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Confirmation bias, according to Wikipedia is

a tendency of people to favor information that confirms their beliefs or hypotheses. People display this bias when they gather or remember information selectively, or when they interpret it in a biased way. The effect is stronger for emotionally charged issues and for deeply entrenched beliefs.

It’s just one kind of bias.  If you look of types of bias on the inner webs you’ll find lots of them.  It’s any sort of preconceived approach to anything that will keep you from discovering what’s really true.  Scientists know that they have biases.  They may not be aware of what biases they bring into an experiment, but they know that those bias have to potential to influence the results of their experiment.  Science, particularly medical science, has created double blind experiments that have as their goal, to remove, so much as is possible, bias from their results so that there is a better chance of discovering the truth.

As humans we are biased.  And one of the most widely shared (I’d say universally shared) biases is confirmation bias.  When I look out at the world I find evidence wherever I look that confirms what I already know.  I don’t see much that says I’m wrong.  In fact, I hardly every see evidence that I’m wrong.  But I know from long experience that I’m often wrong.  So I know something is going on that is clouding my interpretation of the world. And a big part of that is confirmation bias.  I think it’s something we all share.

I recently had a conversation with a friend.  He told me about a friend of his who can travel in time.  She can go forward to see what’s going to happen and then come back and tell people about it.  He said that from time to time she’d go to Las Vegas, travel in time to find out what numbers or cards were going to come up and then travel back to bet on them.  That’s how she made some extra pocket money.  I responded to his description with what I thought was humorous and appropriate skepticism.  I assumed that a claim like that would be treated skeptically by pretty much everyone.

Later my friend told me he was taken aback by my skepticism and felt angry.  He felt that I’d called him and his friend a liar.  It hadn’t occurred to me that either of them had been lying, but I could understand his reaction.  He told me that his friend traveling in time was completely consistent with his word view and since his friend said that was what was happening, he believed it.

My take on the situation is this.  While it’s possible that the time-traveller is lying, I tend to doubt it.  I suspect that she has experiences.  At one point she decided that those experiences were time travel.  And after that she found lots of evidence that that was what was going on, and saw virtually none that suggested she was wrong.  Over time confirmation bias was sufficient to make this a truth for her.  She told other people about it.  They started coming to her for advice and she built a business out of being a time traveller.  I hear this story as being one about a psychic, but a psychic who gives her story a bit of a twist.  I’m sure both she and her clients have unlimited evidence that she really can time travel.  Confirmation bias is extremely powerful.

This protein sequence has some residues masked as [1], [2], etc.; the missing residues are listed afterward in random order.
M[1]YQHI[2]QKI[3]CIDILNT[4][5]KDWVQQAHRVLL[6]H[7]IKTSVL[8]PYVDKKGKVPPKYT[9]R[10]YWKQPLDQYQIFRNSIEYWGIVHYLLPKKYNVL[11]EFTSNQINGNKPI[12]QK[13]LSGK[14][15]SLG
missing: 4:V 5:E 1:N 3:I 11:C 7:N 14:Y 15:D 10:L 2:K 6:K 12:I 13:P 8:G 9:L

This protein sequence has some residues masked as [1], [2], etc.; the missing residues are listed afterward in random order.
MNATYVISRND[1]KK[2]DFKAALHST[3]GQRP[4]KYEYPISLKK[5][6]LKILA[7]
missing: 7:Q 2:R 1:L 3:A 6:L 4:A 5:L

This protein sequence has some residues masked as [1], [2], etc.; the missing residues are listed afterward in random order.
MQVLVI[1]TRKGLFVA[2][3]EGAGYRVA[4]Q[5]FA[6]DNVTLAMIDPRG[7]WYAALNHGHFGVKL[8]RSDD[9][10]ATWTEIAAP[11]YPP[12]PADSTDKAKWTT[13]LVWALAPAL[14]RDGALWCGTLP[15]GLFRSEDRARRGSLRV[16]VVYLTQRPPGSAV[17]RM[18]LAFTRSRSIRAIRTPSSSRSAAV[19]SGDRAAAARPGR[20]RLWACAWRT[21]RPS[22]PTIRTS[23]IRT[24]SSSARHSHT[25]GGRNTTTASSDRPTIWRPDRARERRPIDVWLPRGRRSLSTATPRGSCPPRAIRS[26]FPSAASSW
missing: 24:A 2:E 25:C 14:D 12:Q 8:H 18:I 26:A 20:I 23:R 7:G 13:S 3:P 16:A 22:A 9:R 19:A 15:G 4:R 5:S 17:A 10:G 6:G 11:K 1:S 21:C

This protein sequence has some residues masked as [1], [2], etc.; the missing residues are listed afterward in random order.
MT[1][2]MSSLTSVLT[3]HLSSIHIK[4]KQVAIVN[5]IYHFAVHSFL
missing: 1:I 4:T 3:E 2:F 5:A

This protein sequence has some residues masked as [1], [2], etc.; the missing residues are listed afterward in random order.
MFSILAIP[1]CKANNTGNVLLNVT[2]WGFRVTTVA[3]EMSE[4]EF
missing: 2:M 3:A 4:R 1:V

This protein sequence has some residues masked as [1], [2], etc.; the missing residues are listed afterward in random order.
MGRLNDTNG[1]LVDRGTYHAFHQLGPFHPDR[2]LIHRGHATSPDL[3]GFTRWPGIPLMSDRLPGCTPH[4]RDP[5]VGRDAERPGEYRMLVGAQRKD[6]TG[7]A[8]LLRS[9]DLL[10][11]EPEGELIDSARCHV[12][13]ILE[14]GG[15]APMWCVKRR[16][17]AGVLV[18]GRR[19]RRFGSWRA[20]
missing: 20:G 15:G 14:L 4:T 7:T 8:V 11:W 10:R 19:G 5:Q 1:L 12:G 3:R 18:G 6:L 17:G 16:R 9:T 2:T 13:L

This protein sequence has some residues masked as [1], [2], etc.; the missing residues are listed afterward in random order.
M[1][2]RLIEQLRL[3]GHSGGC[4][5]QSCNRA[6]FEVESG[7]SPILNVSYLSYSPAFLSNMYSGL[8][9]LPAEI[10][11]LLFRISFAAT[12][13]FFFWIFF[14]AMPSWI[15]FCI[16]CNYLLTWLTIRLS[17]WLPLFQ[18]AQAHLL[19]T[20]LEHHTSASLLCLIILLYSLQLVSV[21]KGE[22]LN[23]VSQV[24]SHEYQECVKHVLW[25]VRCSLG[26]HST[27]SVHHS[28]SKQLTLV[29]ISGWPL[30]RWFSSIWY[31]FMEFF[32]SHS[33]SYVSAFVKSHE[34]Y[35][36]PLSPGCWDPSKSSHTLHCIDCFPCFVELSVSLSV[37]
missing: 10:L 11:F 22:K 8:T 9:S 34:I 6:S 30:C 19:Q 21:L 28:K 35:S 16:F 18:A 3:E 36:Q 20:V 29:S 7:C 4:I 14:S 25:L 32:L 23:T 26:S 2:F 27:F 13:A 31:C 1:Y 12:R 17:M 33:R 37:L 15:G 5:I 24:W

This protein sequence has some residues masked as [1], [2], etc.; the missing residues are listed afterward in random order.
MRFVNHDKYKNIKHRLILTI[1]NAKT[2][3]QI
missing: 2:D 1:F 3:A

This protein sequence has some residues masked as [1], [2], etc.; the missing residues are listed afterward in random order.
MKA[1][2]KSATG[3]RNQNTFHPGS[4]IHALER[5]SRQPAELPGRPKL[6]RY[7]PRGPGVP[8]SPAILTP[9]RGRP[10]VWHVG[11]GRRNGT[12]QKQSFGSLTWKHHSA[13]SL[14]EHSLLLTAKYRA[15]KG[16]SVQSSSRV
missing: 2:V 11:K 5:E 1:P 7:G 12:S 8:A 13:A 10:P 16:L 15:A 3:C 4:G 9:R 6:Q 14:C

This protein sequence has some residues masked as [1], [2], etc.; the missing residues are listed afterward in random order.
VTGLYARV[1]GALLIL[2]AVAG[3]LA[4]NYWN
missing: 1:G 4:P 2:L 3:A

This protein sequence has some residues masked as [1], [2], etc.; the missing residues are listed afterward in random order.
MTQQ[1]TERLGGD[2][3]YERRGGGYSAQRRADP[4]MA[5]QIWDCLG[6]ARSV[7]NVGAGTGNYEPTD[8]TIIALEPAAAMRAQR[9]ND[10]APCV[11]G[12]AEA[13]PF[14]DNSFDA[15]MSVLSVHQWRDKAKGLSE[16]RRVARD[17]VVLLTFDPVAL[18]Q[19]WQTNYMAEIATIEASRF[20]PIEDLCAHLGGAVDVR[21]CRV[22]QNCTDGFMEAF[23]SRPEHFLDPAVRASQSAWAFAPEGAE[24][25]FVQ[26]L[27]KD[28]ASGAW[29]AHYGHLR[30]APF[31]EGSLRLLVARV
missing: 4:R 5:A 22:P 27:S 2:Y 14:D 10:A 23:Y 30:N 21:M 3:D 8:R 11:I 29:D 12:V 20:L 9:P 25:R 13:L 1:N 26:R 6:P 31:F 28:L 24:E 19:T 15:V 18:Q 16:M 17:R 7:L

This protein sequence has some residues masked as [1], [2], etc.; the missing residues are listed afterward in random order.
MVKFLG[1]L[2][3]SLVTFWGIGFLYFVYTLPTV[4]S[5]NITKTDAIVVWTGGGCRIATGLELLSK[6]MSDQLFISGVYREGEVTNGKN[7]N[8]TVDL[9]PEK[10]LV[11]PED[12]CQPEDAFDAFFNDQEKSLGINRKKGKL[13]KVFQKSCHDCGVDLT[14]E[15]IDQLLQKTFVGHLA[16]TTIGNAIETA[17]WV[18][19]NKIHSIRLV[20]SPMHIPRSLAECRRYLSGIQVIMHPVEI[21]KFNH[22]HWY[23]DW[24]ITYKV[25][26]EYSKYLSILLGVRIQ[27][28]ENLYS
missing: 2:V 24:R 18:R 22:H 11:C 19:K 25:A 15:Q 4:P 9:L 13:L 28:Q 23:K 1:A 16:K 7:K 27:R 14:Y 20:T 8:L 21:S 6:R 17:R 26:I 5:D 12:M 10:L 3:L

While I don’t know what this woman says to her clients the usual routine of a psychic is to make many, many observations and many, many predictions.  A combination of basic intuition, experience and an understanding of people just about guarantees that some of the observations or predictions will hit the mark.  The client will then tend to remember the hits and forget the misses.  When you only remember the hits, the results can seem very powerful.  Confirmation bias is at work for both the psychic and her client.

So I never intended to accuse anyone of lying.  But my assumption is that no one can time travel and there aren’t any real psychics.  That’s the position I start from.  So I’m going to find lots of evidence that the claims of a psychic aren’t true and that people can’t time travel.  I will find evidence for my own prior beliefs and virtually no contradictory evidence.

At this point is sounds like we’re at an impasse.  One person will believe something and find lots of evidence for it.  The other person does not believe that thing and will find lots of evidence against it.  If that was all we had to work with we’d have a world that looks a lot like the world we currently live in.  But there are ways around this.  That are ways to test claims that are independent of confirmation bias.  The entire scientific method has been designed as a way to gather knowledge that is as independent of bias as possible.

No matter what rules of science, logic or reason are employed to find out what’s so, there will always be people who will ignore the finding because it doesn’t fit into their confirmation bias.  That’s just the way it is.  But it’s worth acknowledging that we’re all biased and that it’s worth attempting to get past that in an effort to get just a bit closer to what is really true.

 

One Response to “Confirmation Bias”

  1. Heather says:

    A true challenge for self-awareness.
    And, hey, I missed you for a few days there.

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